Meet Alyssa Earley. Alyssa supported herself with CalFresh during a busy year in college when she was stretched thin between being a full-time student, doing an unpaid internship and working part-time. Today, Alyssa is independent and thriving as the Senior Development Associate for a private wealth management company.
At what point in your life did you receive CalFresh/SNAP (food stamps) and why?
I received CalFresh for about a year in college, around 2012/2013. While a full-time
student at Mesa College (where my family’s income qualified me for a tuition waiver and I
received federal student aid for living expenses), I also worked at a catering company on
weekends and an unpaid internship during the week. I applied for CalFresh after I noticed
my incredible focus on frugality with food and how I might stretch meals throughout the
week by cutting portions in half or waiting longer until I ate. This affected my ability to
pay attention in class and while studying. As someone who was working directly with
CalFresh recipients and communicating guidelines, I realized that I probably qualified and
could greatly benefit from the program myself. Additionally, I was a big fan of the Fresh
Fund, which allowed CalFresh recipients to go to a participating farmer’s market, swipe
their EBT card for up to $20, and receive double their money’s worth of tokens to spend
buying fruits and vegetables in the market.
How long were you/have you been on CalFresh?
About a year.
How did CalFresh/SNAP help you in your time of need?
I felt relieved when I had CalFresh, knowing I didn’t have to spend precious time
contemplating a meal purchase or choosing a cheaper, unhealthier option that I didn’t
really want. I was able to maintain a healthy diet that contributed to my overall wellbeing
and success as a student.
How did receiving food assistance make you feel?
I was relieved but also felt a bit embarrassed. I was always on guard when checking out at
the grocery store and felt like the cashier might be scrutinizing my purchases or someone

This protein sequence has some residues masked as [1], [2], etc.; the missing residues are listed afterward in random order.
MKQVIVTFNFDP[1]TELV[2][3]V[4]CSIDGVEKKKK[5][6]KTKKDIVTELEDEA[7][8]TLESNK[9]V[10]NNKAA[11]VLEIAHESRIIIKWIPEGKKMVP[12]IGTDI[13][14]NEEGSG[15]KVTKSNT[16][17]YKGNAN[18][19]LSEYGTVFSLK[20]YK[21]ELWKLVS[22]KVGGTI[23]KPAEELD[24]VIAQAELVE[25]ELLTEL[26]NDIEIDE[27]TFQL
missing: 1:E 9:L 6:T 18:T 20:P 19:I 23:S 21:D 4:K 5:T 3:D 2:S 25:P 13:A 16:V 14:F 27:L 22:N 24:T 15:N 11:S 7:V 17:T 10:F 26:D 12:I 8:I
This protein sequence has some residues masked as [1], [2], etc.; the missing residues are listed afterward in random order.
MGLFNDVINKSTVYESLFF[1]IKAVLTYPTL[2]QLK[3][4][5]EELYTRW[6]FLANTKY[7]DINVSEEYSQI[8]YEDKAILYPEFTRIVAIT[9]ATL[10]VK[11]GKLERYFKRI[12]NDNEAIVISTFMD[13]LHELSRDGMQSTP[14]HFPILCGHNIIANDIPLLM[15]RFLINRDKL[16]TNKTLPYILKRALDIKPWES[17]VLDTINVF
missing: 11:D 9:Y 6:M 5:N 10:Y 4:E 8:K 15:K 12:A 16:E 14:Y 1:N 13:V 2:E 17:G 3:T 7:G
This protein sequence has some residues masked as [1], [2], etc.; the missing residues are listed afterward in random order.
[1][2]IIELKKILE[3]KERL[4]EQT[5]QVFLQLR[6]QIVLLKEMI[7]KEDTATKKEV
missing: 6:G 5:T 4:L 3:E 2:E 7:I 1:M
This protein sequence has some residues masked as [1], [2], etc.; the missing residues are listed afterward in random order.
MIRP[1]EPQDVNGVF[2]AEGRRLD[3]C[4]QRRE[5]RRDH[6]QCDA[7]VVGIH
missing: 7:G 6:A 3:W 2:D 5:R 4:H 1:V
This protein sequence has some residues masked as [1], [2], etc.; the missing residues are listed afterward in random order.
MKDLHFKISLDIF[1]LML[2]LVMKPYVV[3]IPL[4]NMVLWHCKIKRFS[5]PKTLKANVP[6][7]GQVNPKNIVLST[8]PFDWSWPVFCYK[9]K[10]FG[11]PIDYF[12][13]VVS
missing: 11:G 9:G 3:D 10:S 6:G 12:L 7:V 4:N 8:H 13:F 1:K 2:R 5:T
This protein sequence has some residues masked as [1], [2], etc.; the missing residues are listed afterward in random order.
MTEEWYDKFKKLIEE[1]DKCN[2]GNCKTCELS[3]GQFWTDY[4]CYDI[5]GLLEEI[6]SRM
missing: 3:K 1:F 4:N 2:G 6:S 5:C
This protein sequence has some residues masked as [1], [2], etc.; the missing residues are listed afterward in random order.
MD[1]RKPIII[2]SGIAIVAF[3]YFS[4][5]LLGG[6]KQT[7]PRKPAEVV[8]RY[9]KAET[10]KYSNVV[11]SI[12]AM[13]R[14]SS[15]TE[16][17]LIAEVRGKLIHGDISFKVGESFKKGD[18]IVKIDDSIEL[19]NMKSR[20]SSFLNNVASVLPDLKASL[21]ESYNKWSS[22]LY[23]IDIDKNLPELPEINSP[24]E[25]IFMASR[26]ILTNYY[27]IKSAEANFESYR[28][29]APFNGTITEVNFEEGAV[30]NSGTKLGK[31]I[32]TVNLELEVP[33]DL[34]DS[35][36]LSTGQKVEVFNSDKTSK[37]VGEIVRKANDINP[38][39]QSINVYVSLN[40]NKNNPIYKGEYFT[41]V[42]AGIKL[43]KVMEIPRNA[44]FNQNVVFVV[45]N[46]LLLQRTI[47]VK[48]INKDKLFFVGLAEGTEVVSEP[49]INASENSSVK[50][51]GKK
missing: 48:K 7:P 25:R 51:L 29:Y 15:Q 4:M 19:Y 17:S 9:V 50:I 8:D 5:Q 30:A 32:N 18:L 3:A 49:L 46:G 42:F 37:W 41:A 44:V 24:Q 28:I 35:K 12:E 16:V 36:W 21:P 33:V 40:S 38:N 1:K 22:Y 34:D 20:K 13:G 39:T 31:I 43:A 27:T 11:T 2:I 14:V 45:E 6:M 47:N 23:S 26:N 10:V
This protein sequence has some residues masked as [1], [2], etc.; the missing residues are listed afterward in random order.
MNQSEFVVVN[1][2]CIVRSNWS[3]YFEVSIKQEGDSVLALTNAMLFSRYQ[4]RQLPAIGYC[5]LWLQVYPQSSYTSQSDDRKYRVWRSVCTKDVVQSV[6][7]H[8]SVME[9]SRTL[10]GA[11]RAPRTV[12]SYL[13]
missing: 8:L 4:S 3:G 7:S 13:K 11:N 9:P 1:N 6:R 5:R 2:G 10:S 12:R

in line would notice my EBT card wasn’t a regular debit card. I was very sensitive towards
any negative comments or stereotypes regarding people on food assistance as well.
How would you make ends meet without CalFresh?
Cutting meals in half and saving for later or waiting longer between meals. Eating
something like an oatmeal packet for lunch rather than a full meal.
Have you (or did you) use any food assistance programs in addition to CalFresh (i.e. pantries,
meal delivery services, etc.)?
I did not but I was incredibly resourceful in finding events on campus that offered free food :)
What are you most proud of in your life? Or what are your dreams for the future?
I hope to get to a place in my life where I can make sustained financial contributions to
the programs making a meaningful impact in people’s lives and furthering comprehensive
human rights. I feel so gratefully indebted to those that have paved the way for me to
pursue my passions and live a healthful life; I want to help others “stand on the shoulders
of giants” and move upward.
What do you want people to know about food assistance programs like CalFresh?
I’d like people to know that CalFresh/SNAP is an investment, with $1 spent in SNAP
generating $1.79 in economic activity. And that you have no idea the type of perspective
that hunger creates in a person until you’ve experienced it yourself. All legislators and
citizens should spend a week trying to eat on the average CalFresh allotment per person (that's $4.18/day in San Diego County in 2017) and see the incredible impact
that even short-term hunger has on one’s ability to focus, retain information, and your
health. Hunger can be all consuming in a person’s life and yet it is entirely preventable. I
hope more people reflect on their attitude towards hunger and programs like CalFresh,
realizing the positive ripple effect this safety net has on their community, economy, and
society as a whole.